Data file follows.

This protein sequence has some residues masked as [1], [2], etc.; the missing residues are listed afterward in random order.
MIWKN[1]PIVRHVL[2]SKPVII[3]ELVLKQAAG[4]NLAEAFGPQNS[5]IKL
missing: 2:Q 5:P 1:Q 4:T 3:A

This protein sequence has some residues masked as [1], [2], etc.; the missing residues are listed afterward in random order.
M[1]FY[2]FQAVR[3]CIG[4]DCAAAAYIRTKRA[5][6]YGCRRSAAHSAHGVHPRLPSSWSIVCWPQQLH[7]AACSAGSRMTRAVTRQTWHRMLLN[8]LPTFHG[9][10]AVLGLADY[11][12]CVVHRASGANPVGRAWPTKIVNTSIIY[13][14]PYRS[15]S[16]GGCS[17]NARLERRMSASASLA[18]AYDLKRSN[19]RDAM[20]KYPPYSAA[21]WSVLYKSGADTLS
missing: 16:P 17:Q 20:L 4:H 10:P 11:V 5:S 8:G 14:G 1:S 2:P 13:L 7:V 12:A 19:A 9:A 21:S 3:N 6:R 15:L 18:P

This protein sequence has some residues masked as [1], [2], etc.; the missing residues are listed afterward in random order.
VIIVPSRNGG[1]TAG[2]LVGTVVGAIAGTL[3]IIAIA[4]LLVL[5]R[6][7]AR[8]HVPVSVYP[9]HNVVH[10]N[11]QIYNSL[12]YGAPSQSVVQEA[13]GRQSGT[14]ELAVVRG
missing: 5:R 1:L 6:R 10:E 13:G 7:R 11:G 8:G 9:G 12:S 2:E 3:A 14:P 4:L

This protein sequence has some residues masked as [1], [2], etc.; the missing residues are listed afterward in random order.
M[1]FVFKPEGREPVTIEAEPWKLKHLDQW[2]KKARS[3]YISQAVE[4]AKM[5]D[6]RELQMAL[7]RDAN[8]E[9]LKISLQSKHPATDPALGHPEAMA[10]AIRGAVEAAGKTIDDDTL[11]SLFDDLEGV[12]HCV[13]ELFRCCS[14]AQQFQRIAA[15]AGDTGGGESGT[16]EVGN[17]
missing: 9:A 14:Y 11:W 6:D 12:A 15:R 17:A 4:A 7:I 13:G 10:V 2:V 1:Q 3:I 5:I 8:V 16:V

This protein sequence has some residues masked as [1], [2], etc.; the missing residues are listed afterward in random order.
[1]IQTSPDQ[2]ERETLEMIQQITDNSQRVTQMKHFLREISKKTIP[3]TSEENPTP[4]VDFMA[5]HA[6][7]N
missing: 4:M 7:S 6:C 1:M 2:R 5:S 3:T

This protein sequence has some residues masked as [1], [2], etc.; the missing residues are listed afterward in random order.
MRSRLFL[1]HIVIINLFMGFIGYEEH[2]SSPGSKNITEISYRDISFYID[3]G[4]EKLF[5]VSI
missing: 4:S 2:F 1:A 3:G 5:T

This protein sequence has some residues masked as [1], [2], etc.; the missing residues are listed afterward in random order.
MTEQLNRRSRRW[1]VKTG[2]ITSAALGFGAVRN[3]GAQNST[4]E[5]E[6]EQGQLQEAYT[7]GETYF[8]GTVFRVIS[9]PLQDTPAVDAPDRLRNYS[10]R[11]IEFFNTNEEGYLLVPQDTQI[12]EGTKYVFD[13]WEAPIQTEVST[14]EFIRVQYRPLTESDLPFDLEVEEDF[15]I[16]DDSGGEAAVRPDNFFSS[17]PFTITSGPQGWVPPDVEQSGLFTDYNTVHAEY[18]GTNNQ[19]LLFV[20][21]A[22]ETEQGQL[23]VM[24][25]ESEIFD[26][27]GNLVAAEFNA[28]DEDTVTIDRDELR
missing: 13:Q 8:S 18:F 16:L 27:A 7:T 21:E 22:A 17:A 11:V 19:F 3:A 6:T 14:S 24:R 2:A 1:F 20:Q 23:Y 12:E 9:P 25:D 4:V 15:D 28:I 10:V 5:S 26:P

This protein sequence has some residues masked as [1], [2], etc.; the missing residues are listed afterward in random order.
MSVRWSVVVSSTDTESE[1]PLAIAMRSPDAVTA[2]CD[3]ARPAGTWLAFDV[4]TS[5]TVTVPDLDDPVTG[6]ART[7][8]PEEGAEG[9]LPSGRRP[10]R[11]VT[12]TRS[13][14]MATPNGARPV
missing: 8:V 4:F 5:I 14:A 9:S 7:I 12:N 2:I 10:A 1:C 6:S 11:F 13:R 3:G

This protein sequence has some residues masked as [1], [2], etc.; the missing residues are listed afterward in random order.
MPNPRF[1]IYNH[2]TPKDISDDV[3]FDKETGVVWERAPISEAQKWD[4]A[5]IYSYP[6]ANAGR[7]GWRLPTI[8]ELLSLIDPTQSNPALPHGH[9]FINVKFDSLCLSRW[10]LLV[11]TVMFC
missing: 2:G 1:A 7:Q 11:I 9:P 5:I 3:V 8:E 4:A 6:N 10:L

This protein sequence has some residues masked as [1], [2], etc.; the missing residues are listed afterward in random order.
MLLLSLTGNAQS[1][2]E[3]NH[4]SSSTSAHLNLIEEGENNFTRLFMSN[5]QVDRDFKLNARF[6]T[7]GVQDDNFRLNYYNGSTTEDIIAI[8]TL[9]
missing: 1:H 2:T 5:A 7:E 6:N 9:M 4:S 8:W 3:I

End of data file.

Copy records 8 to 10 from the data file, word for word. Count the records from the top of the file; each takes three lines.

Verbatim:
This protein sequence has some residues masked as [1], [2], etc.; the missing residues are listed afterward in random order.
MSVRWSVVVSSTDTESE[1]PLAIAMRSPDAVTA[2]CD[3]ARPAGTWLAFDV[4]TS[5]TVTVPDLDDPVTG[6]ART[7][8]PEEGAEG[9]LPSGRRP[10]R[11]VT[12]TRS[13][14]MATPNGARPV
missing: 8:V 4:F 5:I 14:A 9:S 7:I 12:N 2:I 10:A 1:C 6:S 11:F 13:R 3:G

This protein sequence has some residues masked as [1], [2], etc.; the missing residues are listed afterward in random order.
MPNPRF[1]IYNH[2]TPKDISDDV[3]FDKETGVVWERAPISEAQKWD[4]A[5]IYSYP[6]ANAGR[7]GWRLPTI[8]ELLSLIDPTQSNPALPHGH[9]FINVKFDSLCLSRW[10]LLV[11]TVMFC
missing: 2:G 1:A 7:Q 11:I 9:P 5:I 3:V 8:E 4:A 6:N 10:L

This protein sequence has some residues masked as [1], [2], etc.; the missing residues are listed afterward in random order.
MLLLSLTGNAQS[1][2]E[3]NH[4]SSSTSAHLNLIEEGENNFTRLFMSN[5]QVDRDFKLNARF[6]T[7]GVQDDNFRLNYYNGSTTEDIIAI[8]TL[9]
missing: 1:H 2:T 5:A 7:E 6:N 9:M 4:S 8:W 3:I